My first adventure ride - the TAT

Discussion in 'Ride Reports - Epic Rides' started by PittsDriver, Jul 4, 2015.

  1. 10ecjed

    10ecjed Been here awhile

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    Great RR. Can't wait for it to continue. Part of that time I'll be at all on Festival but I'll keep checking out your RR.
    Welcome back to rainy MD.
    #81
  2. PittsDriver

    PittsDriver Fuse lit.... Supporter

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    He must have used the word "simple" a couple of dozen times in that video and he looks to be right - it's a simple robust solution if you don't mind being tethered to the bike and you don't already have bluetooth in your hat. We've all got Sena SMH10B helmet kits and I'm looking at the SR10 from Sena to integrate a radio now. The missing component is the radio - which is best for longest distance, robust outdoor weather proof, and can stay charged from a 12V or USB connection on the bike
    #82
  3. Charles

    Charles Formerly known as Dr Whipit Supporter

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    Looking forward to the continuation of this RR. I plan on doing it late Aug next year.
    #83
  4. Tsilatipac

    Tsilatipac Go Adventure

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    I would get a technician HAM radio license, 35 question test. Probably pass after two hrs of studying. Then, buy a cheap hand held radio. http://ham-radios-review.toptenreviews.com as cheap as $22 up to several hundred. The $22 radio will give you 4 watt transmitter, 2 ham bands, MURS and GMRS capability, WX BAND, and FM broadcast. Plenty powerful. You can hit repeaters to summon help in most areas or just get a restaurant recommendation.
    #84
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  5. Kawi-Mike

    Kawi-Mike Been here awhile

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    This has been a great RR. I am leaving next week to live in Santa Fe New Mexico for at least the next year. As I read your report I just can't wait to ride some of the trails you are on. Looking forward to the rest of the report.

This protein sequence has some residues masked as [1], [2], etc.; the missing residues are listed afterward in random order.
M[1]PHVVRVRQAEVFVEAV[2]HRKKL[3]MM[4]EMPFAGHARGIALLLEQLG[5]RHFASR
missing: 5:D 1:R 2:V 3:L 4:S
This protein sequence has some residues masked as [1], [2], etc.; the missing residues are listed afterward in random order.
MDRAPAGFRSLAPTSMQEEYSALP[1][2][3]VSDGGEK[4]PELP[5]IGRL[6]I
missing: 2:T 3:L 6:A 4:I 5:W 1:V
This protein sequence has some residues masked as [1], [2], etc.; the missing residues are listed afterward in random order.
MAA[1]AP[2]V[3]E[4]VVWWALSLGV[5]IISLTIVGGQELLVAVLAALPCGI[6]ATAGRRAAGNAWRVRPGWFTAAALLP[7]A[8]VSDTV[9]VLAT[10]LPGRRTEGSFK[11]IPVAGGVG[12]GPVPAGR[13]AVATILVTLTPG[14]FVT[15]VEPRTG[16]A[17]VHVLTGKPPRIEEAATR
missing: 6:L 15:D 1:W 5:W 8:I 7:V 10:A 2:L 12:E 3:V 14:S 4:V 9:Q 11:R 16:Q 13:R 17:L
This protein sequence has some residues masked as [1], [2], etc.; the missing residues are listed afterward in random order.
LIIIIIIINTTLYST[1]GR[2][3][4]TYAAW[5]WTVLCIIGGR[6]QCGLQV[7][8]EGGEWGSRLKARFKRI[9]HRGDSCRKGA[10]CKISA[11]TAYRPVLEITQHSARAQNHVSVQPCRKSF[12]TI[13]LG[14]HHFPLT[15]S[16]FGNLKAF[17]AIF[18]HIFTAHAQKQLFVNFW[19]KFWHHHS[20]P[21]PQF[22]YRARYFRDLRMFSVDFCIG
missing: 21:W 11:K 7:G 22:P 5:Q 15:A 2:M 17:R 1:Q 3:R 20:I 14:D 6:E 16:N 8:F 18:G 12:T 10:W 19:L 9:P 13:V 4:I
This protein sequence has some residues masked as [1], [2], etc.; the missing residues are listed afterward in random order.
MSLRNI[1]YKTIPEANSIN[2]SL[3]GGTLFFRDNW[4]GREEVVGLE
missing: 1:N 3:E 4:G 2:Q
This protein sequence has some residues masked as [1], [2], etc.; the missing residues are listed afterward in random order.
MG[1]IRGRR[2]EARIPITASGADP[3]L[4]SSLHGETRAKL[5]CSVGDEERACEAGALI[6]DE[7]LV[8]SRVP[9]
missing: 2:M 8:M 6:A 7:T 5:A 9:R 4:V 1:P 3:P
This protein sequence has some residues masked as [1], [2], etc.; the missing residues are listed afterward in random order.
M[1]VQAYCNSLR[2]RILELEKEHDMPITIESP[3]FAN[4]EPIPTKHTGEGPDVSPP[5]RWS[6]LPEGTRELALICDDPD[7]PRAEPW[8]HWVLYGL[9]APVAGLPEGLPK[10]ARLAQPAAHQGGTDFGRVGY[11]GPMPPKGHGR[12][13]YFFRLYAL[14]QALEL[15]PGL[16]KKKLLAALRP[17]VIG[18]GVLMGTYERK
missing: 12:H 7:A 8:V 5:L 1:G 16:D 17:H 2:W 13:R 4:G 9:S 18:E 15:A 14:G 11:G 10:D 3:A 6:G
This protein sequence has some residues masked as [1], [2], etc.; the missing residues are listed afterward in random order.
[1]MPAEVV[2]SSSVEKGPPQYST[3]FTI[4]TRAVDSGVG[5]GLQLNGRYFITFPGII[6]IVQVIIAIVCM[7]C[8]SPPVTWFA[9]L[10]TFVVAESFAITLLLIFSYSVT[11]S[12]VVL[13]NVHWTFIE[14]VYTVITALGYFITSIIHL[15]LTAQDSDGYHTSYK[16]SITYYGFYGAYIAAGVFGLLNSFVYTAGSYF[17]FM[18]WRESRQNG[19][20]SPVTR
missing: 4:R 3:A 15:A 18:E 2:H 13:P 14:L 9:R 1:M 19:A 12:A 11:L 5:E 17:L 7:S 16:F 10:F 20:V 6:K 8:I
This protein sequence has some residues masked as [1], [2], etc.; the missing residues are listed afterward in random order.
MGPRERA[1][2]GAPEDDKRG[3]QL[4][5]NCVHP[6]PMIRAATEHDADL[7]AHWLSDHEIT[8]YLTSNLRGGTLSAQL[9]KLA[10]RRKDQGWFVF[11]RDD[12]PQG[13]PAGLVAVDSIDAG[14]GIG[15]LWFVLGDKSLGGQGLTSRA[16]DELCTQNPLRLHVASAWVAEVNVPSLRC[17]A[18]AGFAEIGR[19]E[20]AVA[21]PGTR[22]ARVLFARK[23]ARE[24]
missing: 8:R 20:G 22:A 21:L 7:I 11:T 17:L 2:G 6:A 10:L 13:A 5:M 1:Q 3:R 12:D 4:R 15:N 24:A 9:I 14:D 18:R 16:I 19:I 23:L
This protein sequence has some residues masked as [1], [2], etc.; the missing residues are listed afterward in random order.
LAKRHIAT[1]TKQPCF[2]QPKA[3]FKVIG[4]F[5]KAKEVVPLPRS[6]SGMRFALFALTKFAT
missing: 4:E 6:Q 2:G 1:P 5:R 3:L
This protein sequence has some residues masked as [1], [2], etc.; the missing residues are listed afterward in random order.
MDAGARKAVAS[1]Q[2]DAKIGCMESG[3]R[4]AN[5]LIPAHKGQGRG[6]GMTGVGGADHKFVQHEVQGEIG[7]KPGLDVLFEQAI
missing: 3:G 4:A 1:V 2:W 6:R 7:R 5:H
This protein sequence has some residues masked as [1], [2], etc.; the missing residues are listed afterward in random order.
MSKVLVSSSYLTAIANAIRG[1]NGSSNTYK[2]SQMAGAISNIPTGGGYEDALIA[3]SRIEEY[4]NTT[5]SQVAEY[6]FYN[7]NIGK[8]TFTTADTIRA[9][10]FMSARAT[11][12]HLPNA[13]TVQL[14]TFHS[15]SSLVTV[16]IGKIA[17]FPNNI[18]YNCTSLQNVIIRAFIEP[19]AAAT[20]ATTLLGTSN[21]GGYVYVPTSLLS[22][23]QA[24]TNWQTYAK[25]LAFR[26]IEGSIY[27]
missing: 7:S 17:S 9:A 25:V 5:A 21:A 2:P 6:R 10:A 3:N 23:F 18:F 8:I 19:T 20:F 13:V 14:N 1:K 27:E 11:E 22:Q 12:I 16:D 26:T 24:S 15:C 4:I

#85
  6. PittsDriver

    PittsDriver Fuse lit.... Supporter

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    I realized I never answered this question - there's no single track on the TAT but there are sections that are rocky or bouldered up where some weaving and bobbing and picking a good line is more important that other places. Easy to do in a 4x4, pretty easy to do on a motorcycle, but on a hack rig? Might be tough to get through a water crossing or two that we did and the steeper switchbacks in the Colorado passes could be an orafice puckering experience to be sure. Might be fun to try though!
    #86
  7. Dirt Road Cowboy

    Dirt Road Cowboy I aim to misbehave.

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    #87
  8. GoMotor

    GoMotor Been here awhile

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    The report by rtwdoug is a good one for a hack rider to read. I have ridden my KLR from the old start in Jellico, TN to the Pacific twice and I will tell you that from Tennessee to Green River, UT you should have no special hack problems other than one small ledge on Warloop Road about 5 miles east of Interstate 540 or 49 depending on which map you look at. You might drag bottom going down that small ledge. There is an alternate parallel road for that.
    I think Sam Carerro is rerouting some of the trail from Green River to go up through Idaho and down through southeastern Oregon to rejoin the original trail at Denio Junction, NV. Are you planning on going that far? If so, PM me and I will try to give you more information without stepping on this report.
    #88
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  9. drrider75

    drrider75 Been here awhile

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    I'm am seriously considering doing the TAT in 2016 also. I live about 4 hrs from Tellico Plains if that is where your going to start. I'd considered going solo but a partner would be great. If you'd like to discuss doing it feel free to shoot me an email @ drrider75@gmail.com
    Thanks.
    #89
  10. PittsDriver

    PittsDriver Fuse lit.... Supporter

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    If you buy the tracks/maps from Sam, it now begins in Andrews NC at the intersection of 129 and Locust Rd. There's a Quality Inn that's clean, nice, and inexpensive about 100 yards from this intersection and there's a number of nearby choices for food. It's about 80 miles of very scenic and relatively easy trail from there to Tellico Plains. At one point, it crosses the Cherohala Skyway if you'd rather ride a bit of that to TP.
    #90
  11. GoMotor

    GoMotor Been here awhile

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  12. PittsDriver

    PittsDriver Fuse lit.... Supporter

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    This time tomorrow night I'll be back out in Utah reunited with my faithful steed and getting prepped for reengaging the TAT down below Moab. Our plan is to tow the bikes (four of them) back down from SLC to Moab and set off from there out into the LaSals for some riding and camping. By Friday, we'll be on the TAT headed westward. I've been anticipating and looking forward to this moment ever since I walked away from my stored bike in June. The other thing I'm feeling is mad at myself that I didn't take a photo of the gear I left in Utah because now I'm wondering what's out there and what have I misplaced here over the summer. Meh, that's what credit cards are for I guess as long as I discover what it is I'm missing while still near civilization.